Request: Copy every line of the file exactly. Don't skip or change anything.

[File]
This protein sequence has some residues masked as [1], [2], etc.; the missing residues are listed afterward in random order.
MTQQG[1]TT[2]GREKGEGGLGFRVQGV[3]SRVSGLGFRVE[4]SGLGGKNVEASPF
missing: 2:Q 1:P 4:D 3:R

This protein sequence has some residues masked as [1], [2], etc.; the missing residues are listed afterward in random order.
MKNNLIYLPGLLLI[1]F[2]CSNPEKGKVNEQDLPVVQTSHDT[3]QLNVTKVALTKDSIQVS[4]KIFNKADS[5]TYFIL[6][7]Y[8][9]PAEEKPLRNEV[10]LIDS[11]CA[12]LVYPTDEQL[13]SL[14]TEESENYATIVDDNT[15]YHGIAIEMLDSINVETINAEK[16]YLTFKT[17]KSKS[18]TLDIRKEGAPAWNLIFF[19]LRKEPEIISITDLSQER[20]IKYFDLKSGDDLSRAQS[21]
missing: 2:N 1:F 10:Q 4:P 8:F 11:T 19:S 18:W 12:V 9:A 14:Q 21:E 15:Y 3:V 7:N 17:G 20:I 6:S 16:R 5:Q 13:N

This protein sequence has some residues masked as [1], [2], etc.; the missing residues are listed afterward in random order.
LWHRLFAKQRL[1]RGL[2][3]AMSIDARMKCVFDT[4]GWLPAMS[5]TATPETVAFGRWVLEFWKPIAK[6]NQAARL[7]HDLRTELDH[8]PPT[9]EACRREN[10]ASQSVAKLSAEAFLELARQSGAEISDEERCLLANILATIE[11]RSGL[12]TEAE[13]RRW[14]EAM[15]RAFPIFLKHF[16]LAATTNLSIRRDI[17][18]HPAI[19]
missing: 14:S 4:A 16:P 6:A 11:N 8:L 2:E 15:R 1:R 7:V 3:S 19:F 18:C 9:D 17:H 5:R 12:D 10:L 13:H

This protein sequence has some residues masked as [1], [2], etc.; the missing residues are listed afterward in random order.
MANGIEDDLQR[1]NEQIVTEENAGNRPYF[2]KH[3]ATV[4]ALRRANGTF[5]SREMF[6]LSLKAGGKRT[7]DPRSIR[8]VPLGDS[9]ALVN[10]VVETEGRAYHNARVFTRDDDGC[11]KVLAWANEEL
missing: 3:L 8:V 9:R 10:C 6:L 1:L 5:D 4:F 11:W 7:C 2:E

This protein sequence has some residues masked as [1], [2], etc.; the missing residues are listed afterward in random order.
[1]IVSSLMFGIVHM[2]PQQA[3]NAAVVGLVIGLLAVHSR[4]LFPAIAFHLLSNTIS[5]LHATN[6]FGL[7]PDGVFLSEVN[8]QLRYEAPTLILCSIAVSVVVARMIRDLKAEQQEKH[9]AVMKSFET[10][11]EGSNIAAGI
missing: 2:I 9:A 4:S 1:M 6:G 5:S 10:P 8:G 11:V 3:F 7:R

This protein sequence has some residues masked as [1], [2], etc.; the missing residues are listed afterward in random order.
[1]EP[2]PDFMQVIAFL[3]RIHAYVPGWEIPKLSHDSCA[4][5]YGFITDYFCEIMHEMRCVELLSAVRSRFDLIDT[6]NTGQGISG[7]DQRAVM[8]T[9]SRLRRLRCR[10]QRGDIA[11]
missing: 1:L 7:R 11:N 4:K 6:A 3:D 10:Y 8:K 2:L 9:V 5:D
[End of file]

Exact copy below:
This protein sequence has some residues masked as [1], [2], etc.; the missing residues are listed afterward in random order.
MTQQG[1]TT[2]GREKGEGGLGFRVQGV[3]SRVSGLGFRVE[4]SGLGGKNVEASPF
missing: 2:Q 1:P 4:D 3:R

This protein sequence has some residues masked as [1], [2], etc.; the missing residues are listed afterward in random order.
MKNNLIYLPGLLLI[1]F[2]CSNPEKGKVNEQDLPVVQTSHDT[3]QLNVTKVALTKDSIQVS[4]KIFNKADS[5]TYFIL[6][7]Y[8][9]PAEEKPLRNEV[10]LIDS[11]CA[12]LVYPTDEQL[13]SL[14]TEESENYATIVDDNT[15]YHGIAIEMLDSINVETINAEK[16]YLTFKT[17]KSKS[18]TLDIRKEGAPAWNLIFF[19]LRKEPEIISITDLSQER[20]IKYFDLKSGDDLSRAQS[21]
missing: 2:N 1:F 10:Q 4:P 8:F 11:T 19:S 18:W 12:V 9:A 14:Q 21:E 15:Y 3:V 7:N 17:G 20:I 6:S 16:R 5:Q 13:N

This protein sequence has some residues masked as [1], [2], etc.; the missing residues are listed afterward in random order.
LWHRLFAKQRL[1]RGL[2][3]AMSIDARMKCVFDT[4]GWLPAMS[5]TATPETVAFGRWVLEFWKPIAK[6]NQAARL[7]HDLRTELDH[8]PPT[9]EACRREN[10]ASQSVAKLSAEAFLELARQSGAEISDEERCLLANILATIE[11]RSGL[12]TEAE[13]RRW[14]EAM[15]RAFPIFLKHF[16]LAATTNLSIRRDI[17][18]HPAI[19]
missing: 14:S 4:A 16:P 6:A 11:N 8:L 2:E 15:R 1:R 7:V 3:S 19:F 18:C 9:D 17:H 5:R 12:D 10:L 13:H

This protein sequence has some residues masked as [1], [2], etc.; the missing residues are listed afterward in random order.
MANGIEDDLQR[1]NEQIVTEENAGNRPYF[2]KH[3]ATV[4]ALRRANGTF[5]SREMF[6]LSLKAGGKRT[7]DPRSIR[8]VPLGDS[9]ALVN[10]VVETEGRAYHNARVFTRDDDGC[11]KVLAWANEEL
missing: 3:L 8:V 9:R 10:C 6:L 1:L 5:D 4:F 11:W 7:C 2:E

This protein sequence has some residues masked as [1], [2], etc.; the missing residues are listed afterward in random order.
[1]IVSSLMFGIVHM[2]PQQA[3]NAAVVGLVIGLLAVHSR[4]LFPAIAFHLLSNTIS[5]LHATN[6]FGL[7]PDGVFLSEVN[8]QLRYEAPTLILCSIAVSVVVARMIRDLKAEQQEKH[9]AVMKSFET[10][11]EGSNIAAGI
missing: 2:I 9:A 4:S 1:M 6:G 5:S 10:P 8:G 11:V 3:F 7:R

This protein sequence has some residues masked as [1], [2], etc.; the missing residues are listed afterward in random order.
[1]EP[2]PDFMQVIAFL[3]RIHAYVPGWEIPKLSHDSCA[4][5]YGFITDYFCEIMHEMRCVELLSAVRSRFDLIDT[6]NTGQGISG[7]DQRAVM[8]T[9]SRLRRLRCR[10]QRGDIA[11]
missing: 1:L 7:R 11:N 4:K 6:A 3:D 10:Y 8:K 2:L 9:V 5:D